The best meal of the day in my opinion is breakfast. I could eat breakfast food 24/7 – from cinnamon rolls to fresh bread with nutella to müsli with yoghurt to eggs with bacon to smoked salmon with avocado to pancakes….. Although if we are being honest, since the introduction of “brunch” almost anything classifies as breakfast food…. but that’s not the point;-). Nonetheless, it still remains epic. Especially lazy weekends – nothing beats sleeping in and waking up to the smell of bacon, eggs or whatever your loved one has fancied treating you with. Bearing that in mind, I thought I’d inspire you just in time for Sunday breakfast/brunch with a savoury turkish dish. Looks impressive and tastes just as good. Enjoy!
So here’s one of the things the relocation guides never mention: no matter how long you live in a foreign country, no matter how integrated you become, eventually you will fall prey to the cravings for (literally) a slice of home, and it will, inevitably, be incredibly cumbersome to replicate. One of the joys of moving to a new place is experiencing a new food culture – but different food cultures tend to make things you would otherwise take for granted at home remarkably difficult to come by.
One can get a bit desperate and start spending an exorbitant amount of money on imported goods, and that’s all well and good but the best (and most fun) thing to do is to get creative.
As an expat, one frequently finds oneself in the following situations: stalking pharmacies across town in search of proper red food colouring; visiting the English bookshop (of all places) to stock up on *actual* tea as if war were about to break out; hoarding treasured things like greedy little goblins (syrup is rationed in Four’s house, Argentinean Tea has nearly-sacred status, tins of allspice have been known to last over a decade); resorting to creating the most basic ingredients, like condensed milk, from scratch (WHO DOES THIS?!) and, ultimately, begging anyone going back to the homeland to bring certain unobtainables back with them (like clingfilm that actually sticks, OTC effective painkillers … but now we’re getting off track).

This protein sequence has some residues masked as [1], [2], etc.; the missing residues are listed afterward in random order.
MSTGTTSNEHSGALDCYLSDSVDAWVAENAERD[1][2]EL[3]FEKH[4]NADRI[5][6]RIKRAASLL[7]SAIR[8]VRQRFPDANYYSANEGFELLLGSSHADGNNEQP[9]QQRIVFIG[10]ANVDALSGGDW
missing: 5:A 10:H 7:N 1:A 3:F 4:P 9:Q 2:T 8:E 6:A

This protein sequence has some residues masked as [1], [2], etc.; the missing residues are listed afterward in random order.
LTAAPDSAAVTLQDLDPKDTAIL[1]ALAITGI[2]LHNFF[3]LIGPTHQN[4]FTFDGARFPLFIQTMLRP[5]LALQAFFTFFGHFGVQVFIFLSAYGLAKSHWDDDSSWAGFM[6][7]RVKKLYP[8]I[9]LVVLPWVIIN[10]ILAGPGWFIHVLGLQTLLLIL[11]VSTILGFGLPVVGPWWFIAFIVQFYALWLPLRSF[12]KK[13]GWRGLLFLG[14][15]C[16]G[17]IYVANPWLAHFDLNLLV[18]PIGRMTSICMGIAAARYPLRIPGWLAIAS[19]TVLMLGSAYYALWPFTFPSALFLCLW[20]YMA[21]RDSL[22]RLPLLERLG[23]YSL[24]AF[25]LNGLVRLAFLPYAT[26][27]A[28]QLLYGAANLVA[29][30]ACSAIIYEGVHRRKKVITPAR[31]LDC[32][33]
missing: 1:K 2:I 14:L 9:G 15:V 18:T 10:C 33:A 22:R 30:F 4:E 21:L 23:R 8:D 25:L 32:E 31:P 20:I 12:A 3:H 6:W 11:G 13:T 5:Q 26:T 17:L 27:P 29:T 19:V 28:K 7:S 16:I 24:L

There’s a whole story behind Cincinnati Chili, where it came from and why it’s different than normal chili, but you can go read about it somewhere else if you’re really that interested. Suffice it to say, it was a former blogger’s favourite meals Back Int’ Day and upon moving to Europe she promptly had to learn how to make do. Usually it’s served with spaghetti but corn bread is yummier and less bad for our diets, so tough. The chilli recipe isn’t necessarily authentic (it doesn’t taste a thing like Skyline, for instance) but it is really damn good anyway. We won’t tell you how many years it took Number Four to realize that instead of using corn meal (definitely unavailable in unimaginative Swiss stores) she could use fine, dry polenta instead because frankly it’s embarrassing. Regardless of where you’re from, this chili is a hit.
This scrumptious recipe was the birth of the glorious food blog 1234cook! One day as we were all sitting on the couch watching Star Wars, Number One decided to start annoying the rest of us to create a blog. She managed to reel us all in, wasting tons of money and getting us disturbingly excited about kitchen utensils. Admittedly, it’s probably a wiser investment than re-enacting The Hangover on a weekly basis.